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An American Lament

An American Lament

Barry J. Trick ’63 March 01, 2021
An alumnus draws from lessons learned in Father Adrian McCarthy’s literature classes and shares his ideas and emotions on the pandemic through his poetry.

As a UD student in the 1960s, I took pride in the way our campus was alive with the challenges and relevant issues of the day. In addition to classroom and campus discussions, those of us in one of Father Adrian McCarthy’s literature classes contributed poems or prose to the exchange of ideas and shared emotions. Encouraged by today’s concerns and experiences at UD and every campus, I am attaching a recent poem focusing on the pandemic in our country.


An American Lament

At this point who would have thought that we would

Still be staggering under the mounting weight
     of our collective loss —

The loss of elder and infant, of neighbor and stranger, the loss of family.

Still be staring down empty streets and silent parklands,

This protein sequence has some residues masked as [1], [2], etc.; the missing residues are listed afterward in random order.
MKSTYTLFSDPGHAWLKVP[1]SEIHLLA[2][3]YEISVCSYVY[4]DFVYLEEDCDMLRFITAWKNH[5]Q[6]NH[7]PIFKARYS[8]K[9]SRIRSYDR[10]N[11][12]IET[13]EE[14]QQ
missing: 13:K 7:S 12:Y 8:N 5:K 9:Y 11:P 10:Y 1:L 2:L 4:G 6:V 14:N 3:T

Still straining to hear familiar melodies, not the shrill keening

Of American voices in the dawn and dusk of darkened days.

216,904 is an aching wound, not a sad and simple number.

And what number will replace it when no sum is comforting?

How can we tally the empty seats around the kitchen table

and not see faces? How ask about the school day

When this school calendar is now blank and shelved?

How can we leave the porch light on or listen for
the footstep

On the stairs, when some workdays now never end.

Isolated and alone, the suffering cling to their humanity

In compassionate hearts, cling to their divinity

In whispered prayers and resolute hope.

Our strength is now the strength of many

Because as Americans — roused, pledged, and resolute —

We respond to every challenge more determined that before,

As ready for each sacrifice

As in every war.     

Brothers in business